How should a married couple manage their finances together?
If you are getting married or even married, this is one of the most important topics any couple should talk about. For which, I am focusing one basic fundamental question – Where should married couples deposit their salary into?
Disclaimer: I certainly do not hold a degree or PhD in marriage, hence, this is entirely my personal opinion.
There are typically 3 types of setup a married couple can manage their finances. Each of these setups has its pros and cons and would do well depending on how the family is made up.
1) One person holds the Key to the finances.
- One person holds the majority of the finances in the household.
- Typically found in olden days where one of the parents is a sole breadwinner and gives allowance to the other party.
- In modern days, this could still be pretty common in certain cultures where one party passes all the finances to the other party to control or manage.
- More commonly in China, we would often hear the phrase “I pass my bank card to my wife” – meaning the wife would actually be controlling the family finances even if the husband is the sole breadwinner.
- Should only be used when one party has poor money management and needs to be rein in by the other party.
- The pros in this setup only work effectively when the one controlling the majority of the finances is an effective money manager.
- It creates an imbalance of power in the relationship, where one spouse needs to depend on the other for simple bread and butter.
- Funds can be inaccessible and problems may arise in case of emergency when the party in need of urgent funds is not the key to the finances.
- Banking laws do not allow a spouse to withdraw on behalf of their spouse unless their account is joint.
- No check and balance. This type of setup has zero checks and balance which can give rise to moral hazard should one party loses his entire savings to bad finance habits or gambling problem.
2) Some money to Joint Account and some money in own Account
- The model that most people in our generation used as most families in Singapore are dual income.
- Each of the couple portions a little of their money into a joint account while keeping a separate account. Household expenses would typically be spend using the joint account while personal splurges could still be consumed in their own account.
- Check and Balance. This has greater check and balance and helps to control household expense and allows better household finances.
- Privacy. You get to continue enjoying splurging when you need to without needing to ask permission.
- Access to emergency fund. In cases of emergency either party would have access to a large portion of the family finances.
- When you get a treat or a birthday surprise from your spouse you know its not coming from your money.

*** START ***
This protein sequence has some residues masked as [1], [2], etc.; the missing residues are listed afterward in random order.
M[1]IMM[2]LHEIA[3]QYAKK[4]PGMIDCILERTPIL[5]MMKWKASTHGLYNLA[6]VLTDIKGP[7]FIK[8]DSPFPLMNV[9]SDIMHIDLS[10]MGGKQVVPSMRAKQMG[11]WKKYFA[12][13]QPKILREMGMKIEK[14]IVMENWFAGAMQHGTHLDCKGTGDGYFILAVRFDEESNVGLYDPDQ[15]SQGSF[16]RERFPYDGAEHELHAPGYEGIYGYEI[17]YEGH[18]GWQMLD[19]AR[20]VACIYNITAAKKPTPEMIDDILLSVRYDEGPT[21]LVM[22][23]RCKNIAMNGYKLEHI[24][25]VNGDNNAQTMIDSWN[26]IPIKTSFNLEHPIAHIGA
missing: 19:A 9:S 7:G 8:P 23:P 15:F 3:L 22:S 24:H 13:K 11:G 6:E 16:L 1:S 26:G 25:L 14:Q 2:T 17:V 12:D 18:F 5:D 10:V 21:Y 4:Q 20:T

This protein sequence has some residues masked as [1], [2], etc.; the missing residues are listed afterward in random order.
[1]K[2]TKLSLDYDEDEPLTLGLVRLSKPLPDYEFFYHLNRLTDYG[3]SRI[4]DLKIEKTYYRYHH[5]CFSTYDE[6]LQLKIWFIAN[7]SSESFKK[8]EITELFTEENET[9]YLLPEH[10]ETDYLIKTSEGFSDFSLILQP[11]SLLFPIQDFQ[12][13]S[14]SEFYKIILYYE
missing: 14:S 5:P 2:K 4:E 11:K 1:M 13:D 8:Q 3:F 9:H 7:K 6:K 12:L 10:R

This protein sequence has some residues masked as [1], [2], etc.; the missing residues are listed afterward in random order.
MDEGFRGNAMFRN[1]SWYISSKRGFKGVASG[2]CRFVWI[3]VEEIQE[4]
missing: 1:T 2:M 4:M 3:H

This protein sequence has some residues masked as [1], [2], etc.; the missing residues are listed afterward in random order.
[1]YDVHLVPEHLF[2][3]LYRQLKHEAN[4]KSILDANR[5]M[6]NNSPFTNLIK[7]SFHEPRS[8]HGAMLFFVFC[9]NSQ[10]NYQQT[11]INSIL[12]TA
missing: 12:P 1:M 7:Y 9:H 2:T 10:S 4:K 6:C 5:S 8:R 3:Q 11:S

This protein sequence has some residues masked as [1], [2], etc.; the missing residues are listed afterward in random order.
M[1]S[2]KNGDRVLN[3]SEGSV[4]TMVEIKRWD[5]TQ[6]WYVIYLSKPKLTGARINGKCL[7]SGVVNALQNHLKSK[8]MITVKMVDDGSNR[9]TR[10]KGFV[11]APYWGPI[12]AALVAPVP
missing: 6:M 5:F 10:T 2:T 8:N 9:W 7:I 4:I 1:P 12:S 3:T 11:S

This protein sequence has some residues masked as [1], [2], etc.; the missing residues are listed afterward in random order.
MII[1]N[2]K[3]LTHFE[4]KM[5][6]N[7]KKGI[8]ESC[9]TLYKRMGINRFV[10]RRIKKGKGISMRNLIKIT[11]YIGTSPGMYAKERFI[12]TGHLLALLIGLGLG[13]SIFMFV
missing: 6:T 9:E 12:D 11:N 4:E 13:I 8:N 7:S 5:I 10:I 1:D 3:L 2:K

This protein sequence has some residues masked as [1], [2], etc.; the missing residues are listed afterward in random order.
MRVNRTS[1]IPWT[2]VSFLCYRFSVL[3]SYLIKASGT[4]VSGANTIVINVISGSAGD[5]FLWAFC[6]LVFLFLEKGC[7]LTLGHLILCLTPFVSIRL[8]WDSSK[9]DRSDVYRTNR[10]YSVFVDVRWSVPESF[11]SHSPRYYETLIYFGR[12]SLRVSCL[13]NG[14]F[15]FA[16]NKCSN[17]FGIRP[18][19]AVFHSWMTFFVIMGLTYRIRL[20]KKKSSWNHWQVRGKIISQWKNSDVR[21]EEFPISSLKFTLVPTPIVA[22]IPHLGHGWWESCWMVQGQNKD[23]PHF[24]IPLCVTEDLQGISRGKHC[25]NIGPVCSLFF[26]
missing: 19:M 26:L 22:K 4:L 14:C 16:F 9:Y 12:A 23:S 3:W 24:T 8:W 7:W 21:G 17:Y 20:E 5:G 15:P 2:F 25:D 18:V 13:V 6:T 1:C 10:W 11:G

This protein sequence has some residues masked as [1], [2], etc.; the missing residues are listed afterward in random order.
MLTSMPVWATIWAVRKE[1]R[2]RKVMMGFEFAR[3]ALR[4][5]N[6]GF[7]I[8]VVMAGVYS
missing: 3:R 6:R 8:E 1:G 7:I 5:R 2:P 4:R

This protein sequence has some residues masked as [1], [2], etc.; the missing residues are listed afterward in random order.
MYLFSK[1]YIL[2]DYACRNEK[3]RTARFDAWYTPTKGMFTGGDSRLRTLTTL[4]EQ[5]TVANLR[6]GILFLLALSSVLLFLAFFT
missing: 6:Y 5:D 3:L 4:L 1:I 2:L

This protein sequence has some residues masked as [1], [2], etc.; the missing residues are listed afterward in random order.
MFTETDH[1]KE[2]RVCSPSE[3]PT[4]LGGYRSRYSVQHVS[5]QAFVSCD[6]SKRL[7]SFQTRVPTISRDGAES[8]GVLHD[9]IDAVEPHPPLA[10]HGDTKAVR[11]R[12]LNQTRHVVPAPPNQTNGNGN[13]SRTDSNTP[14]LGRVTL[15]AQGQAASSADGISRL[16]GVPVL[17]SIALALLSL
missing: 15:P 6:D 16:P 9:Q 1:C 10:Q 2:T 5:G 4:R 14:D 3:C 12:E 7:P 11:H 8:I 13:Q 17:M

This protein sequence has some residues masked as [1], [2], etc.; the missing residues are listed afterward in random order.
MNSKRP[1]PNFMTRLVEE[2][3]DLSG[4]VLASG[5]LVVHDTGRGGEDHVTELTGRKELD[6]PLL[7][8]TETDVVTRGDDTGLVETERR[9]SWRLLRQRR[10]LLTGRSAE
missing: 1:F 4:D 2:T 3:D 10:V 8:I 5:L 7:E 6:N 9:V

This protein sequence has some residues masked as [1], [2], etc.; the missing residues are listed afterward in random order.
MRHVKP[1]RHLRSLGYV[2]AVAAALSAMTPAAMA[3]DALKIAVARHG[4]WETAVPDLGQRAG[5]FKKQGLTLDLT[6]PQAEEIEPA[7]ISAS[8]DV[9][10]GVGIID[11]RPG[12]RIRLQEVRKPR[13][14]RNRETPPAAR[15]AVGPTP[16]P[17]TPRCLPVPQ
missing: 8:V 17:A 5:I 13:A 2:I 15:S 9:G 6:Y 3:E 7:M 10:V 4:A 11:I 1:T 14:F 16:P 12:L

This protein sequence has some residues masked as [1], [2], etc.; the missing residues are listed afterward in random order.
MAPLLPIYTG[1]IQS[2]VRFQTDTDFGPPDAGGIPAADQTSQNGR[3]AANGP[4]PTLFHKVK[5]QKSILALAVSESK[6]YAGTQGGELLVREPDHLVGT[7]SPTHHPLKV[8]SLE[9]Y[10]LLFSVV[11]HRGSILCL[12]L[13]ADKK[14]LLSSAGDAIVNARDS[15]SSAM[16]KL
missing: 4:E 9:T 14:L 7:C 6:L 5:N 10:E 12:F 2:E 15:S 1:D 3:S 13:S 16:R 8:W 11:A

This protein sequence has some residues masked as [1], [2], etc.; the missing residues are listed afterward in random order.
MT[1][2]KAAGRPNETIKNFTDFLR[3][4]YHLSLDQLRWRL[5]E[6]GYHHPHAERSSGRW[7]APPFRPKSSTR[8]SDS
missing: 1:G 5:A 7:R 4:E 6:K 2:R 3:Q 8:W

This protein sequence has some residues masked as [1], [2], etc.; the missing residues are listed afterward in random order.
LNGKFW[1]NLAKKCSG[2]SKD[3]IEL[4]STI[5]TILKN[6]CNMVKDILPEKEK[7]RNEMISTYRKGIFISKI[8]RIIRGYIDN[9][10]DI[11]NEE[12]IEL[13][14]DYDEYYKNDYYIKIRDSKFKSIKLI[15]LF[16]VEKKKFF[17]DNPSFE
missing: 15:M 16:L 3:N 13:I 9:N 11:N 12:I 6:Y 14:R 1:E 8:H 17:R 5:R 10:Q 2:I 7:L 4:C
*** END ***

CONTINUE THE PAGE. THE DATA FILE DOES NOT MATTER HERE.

- Incomplete Check and Balance. Either party could go into debt or say lose their job, the other party would not be able to notice.
- Expensive splurges. Since you still get to use your own money, sometimes there’s a greater tendency for us to buy things we don’t need when no one is looking.
- Should the income gap between the couple is wide, conflicts could occur on how much one should put in the joint account.
3) Most money into a joint account
- Most or even all a family finances are placed into one joint account.
- Personally, I would encourage you to do so if you are able to do so. I personally believe that a married couple should work as one and that includes managing the family finances. Once one gets married, there is no such thing as “his” or “hers” anymore.
- Ultimately, this model can be applied in the areas investment as well as insurance.
- Complete transparency. You come bare naked in this setup – you can’t gamble or spend money unwisely without the other party knowing.
- Access to the emergency fund. In cases of emergency, either party would have access to a most of the family finances.
- Better interest. Accounts such as BOC and UOB one Account have a tiered base interest system. Young married couples can consider pooling their money together to hit the higher interest rate.
- Lesser money conflicts. When you no longer view money as “his” or “hers” but rather as “ours”, you no longer worry about who should pay the bills as both of you would be paying.
- It takes just 1 person to lose it all. If your relationship goes south, be wary one party could just take it all.
- Big Surprises need advance planning. One cannot really purchase big-ticket items without the other party finding out. So you might need to figure out a way to prevent the big-ticket item from appearing on your credit card bills.
* hint that’s why u still have a smaller personal account*